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Types of Trusts

Testamentary

A Testamentary trust is often used when parents want to be sure their minor children are taken care of in the event of a catastrophe. Sophisticated estate planning documents are not really necessary at this point, ie., each spouse wants to leave their estate to the other, but they know that it would be more complicated should they die leaving young children. Typically a will is prepared with a set of provisions built into it allowing for the transfer of assets into a vehicle that would be used to care for these children until they are old enough to handle their own affairs.

Revocable/Living (“Wink Wink”)

Revocable trusts are one of the best tools that estate planning attorneys use in Florida. This trust, also called a “living” trust, is a great way to avoid probate, retain privacy from the prying eyes of Courts, relatives, and creditors, and save money at your death.

A Revocable trust, or Living trust, looks, feels and acts as if your assets are owned like they are currently held. However, upon the creation and “funding” of such a trust, the assets are titled in a new entity, eliminating ownership in your individual name. Therefore, avoiding probate.

You wear several hats under this type of trust: you are

  • the “grantor” - the person granting or giving the assets to the trust;
  • the “trustee” - the person in charge of managing the assets; and
  • the “beneficiary” - the person entitled to all of the assets.

Because the trust is “revocable”, you have the right to amend any provision of the trust or terminate the trust entirely. Further, because the trust is revocable, there are no income tax effects. Your Social Security number is used in reporting all income, reportable on your individual income tax return, the Form 1040. When you receive tax forms from your various financial institutions at the end of the year, the statement will reflect “Your Name, Trustee” instead of just “Your Name”. You file the same tax return each year, and for the most part, there is very little difference once the assets are retitled into the trust.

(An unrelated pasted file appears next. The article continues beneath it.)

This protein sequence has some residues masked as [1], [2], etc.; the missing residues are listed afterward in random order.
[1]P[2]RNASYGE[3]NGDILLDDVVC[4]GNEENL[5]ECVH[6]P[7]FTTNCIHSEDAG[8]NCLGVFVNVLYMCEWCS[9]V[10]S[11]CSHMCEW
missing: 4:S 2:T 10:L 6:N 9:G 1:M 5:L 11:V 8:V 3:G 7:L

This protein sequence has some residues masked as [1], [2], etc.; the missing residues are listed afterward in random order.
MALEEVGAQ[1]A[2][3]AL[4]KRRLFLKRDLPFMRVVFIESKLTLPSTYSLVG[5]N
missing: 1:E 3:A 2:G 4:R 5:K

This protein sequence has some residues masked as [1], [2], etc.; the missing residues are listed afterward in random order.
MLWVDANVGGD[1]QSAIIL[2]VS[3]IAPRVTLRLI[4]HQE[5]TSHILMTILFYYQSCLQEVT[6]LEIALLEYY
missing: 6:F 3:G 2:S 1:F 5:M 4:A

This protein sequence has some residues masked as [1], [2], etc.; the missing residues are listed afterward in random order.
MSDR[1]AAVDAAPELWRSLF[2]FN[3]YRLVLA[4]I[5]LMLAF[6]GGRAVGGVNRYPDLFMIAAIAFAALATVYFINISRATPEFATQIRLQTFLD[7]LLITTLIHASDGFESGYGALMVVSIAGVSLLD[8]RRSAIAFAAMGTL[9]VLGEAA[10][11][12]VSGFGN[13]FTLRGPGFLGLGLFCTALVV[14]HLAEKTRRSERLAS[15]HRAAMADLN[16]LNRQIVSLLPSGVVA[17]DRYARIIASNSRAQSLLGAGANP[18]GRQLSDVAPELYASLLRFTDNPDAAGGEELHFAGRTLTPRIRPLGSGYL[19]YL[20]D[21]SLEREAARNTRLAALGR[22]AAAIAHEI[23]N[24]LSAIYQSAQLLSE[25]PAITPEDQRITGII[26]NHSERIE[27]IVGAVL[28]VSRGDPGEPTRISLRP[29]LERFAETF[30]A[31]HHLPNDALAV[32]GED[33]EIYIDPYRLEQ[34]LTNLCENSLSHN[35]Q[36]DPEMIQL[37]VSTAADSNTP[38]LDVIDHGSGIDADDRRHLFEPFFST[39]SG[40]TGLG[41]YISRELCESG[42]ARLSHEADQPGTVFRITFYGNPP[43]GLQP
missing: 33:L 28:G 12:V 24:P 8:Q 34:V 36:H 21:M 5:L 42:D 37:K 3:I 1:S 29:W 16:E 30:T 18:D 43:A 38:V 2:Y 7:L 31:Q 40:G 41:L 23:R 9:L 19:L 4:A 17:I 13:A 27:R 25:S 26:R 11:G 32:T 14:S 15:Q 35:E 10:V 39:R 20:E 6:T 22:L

Upon your death or disability, a successor trustee steps into your shoes. No Court intervenes. This is a person or persons that you have selected.

Irrevocable (total loss of control)

Special Needs (autistic, dementia, disabled)

Revocable trust

Each of you would establish a revocable trust. A revocable trust or revocable living trust, looks, feels and acts just like you own the assets as you do now. However, upon the creation of such a trust, your assets are transferred into a new entity, eliminating ownership in individual name (requiring probate). You wear several hats under this trust: you are

  • the “grantor” - the person granting or giving the assets to the trust;
  • the “trustee” - the person in charge of managing the assets; and
  • the “beneficiary” - the person entitled to all of the assets.

Because we would be creating two separate trusts, each of you would serve as Trustee of your trust. We discussed the possibility of having Rich Ioli act as the successor, should you be unable to serve. The beneficiaries of each trust would be both of you.

Upon the death of the first spouse (we are going to use Jeff for ease of explanation), the surviving spouse (Virginia) would have control of all of the assets in her trust, and have the “use” of the assets in the Jeff’s trust for her lifetime. When Virginia dies, the balance in her trust would be distributed to Joseph, and the balance of Jeff’s trust would be distributed to Leanne.

Because the trust is “revocable” you have the right to amend any provision of your trust or terminate your trust entirely.

Further, because the trust is revocable, there are no tax effects. Your Social Security number will be used in reporting all income. So when you receive tax forms from your various financial institutions at the end of the year, the statement will reflect “Virginia Paris, Trustee” instead of “Virginia Paris” and “Jeffrey Paris, Trustee” instead of “Jeffrey Paris”.

You will file the same tax return that you do now, and for the most part, you will see very little difference once the trust is funded with your assets. If you file a joint tax return, you will continue to do that as well.

Trustees

The trustee’s job is to manage the trust as you are managing your assets now, pay your expenses, and on your death, a successor would come in to pay all of your expenses and distribute your assets according to the provisions of the trust.

Distribution Plan:

Keep in mind as I discuss distributions below, that these events occur only after you are gone. As discussed during the meeting, upon your death, your Trustee would disburse your trust assets (tangible, real property, and intangible).